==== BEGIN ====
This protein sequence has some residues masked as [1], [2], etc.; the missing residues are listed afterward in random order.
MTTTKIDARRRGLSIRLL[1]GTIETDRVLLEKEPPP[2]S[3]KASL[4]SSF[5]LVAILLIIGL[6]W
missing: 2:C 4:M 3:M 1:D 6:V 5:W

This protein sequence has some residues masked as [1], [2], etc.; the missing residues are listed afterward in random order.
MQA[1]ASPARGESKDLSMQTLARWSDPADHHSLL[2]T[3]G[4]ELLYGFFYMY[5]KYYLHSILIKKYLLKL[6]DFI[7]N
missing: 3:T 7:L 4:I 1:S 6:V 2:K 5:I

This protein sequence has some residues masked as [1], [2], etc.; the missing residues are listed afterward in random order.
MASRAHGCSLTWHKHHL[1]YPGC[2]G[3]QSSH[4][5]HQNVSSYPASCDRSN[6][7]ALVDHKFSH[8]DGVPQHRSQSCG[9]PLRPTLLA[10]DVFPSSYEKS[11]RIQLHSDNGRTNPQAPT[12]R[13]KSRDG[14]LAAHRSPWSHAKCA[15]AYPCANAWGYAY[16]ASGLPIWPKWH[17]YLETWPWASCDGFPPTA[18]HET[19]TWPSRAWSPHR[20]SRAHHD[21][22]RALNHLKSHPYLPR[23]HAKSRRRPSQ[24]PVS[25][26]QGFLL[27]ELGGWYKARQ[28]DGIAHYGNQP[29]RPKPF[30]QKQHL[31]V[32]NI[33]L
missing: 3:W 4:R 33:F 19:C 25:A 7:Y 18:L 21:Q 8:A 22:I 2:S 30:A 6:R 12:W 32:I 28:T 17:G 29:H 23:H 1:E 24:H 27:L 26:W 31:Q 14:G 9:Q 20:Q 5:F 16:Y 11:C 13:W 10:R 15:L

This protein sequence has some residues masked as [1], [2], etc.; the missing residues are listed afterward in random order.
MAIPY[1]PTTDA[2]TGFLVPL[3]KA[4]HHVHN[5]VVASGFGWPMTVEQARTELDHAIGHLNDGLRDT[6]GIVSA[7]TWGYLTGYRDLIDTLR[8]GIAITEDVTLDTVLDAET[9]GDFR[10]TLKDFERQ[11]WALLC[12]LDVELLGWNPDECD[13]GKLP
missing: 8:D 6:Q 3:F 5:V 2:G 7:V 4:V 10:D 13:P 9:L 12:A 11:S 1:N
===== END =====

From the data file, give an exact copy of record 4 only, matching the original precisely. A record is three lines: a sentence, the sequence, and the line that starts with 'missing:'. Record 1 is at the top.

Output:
This protein sequence has some residues masked as [1], [2], etc.; the missing residues are listed afterward in random order.
MAIPY[1]PTTDA[2]TGFLVPL[3]KA[4]HHVHN[5]VVASGFGWPMTVEQARTELDHAIGHLNDGLRDT[6]GIVSA[7]TWGYLTGYRDLIDTLR[8]GIAITEDVTLDTVLDAET[9]GDFR[10]TLKDFERQ[11]WALLC[12]LDVELLGWNPDECD[13]GKLP
missing: 8:D 6:Q 3:F 5:V 2:G 7:V 4:V 10:D 13:P 9:L 12:A 11:S 1:N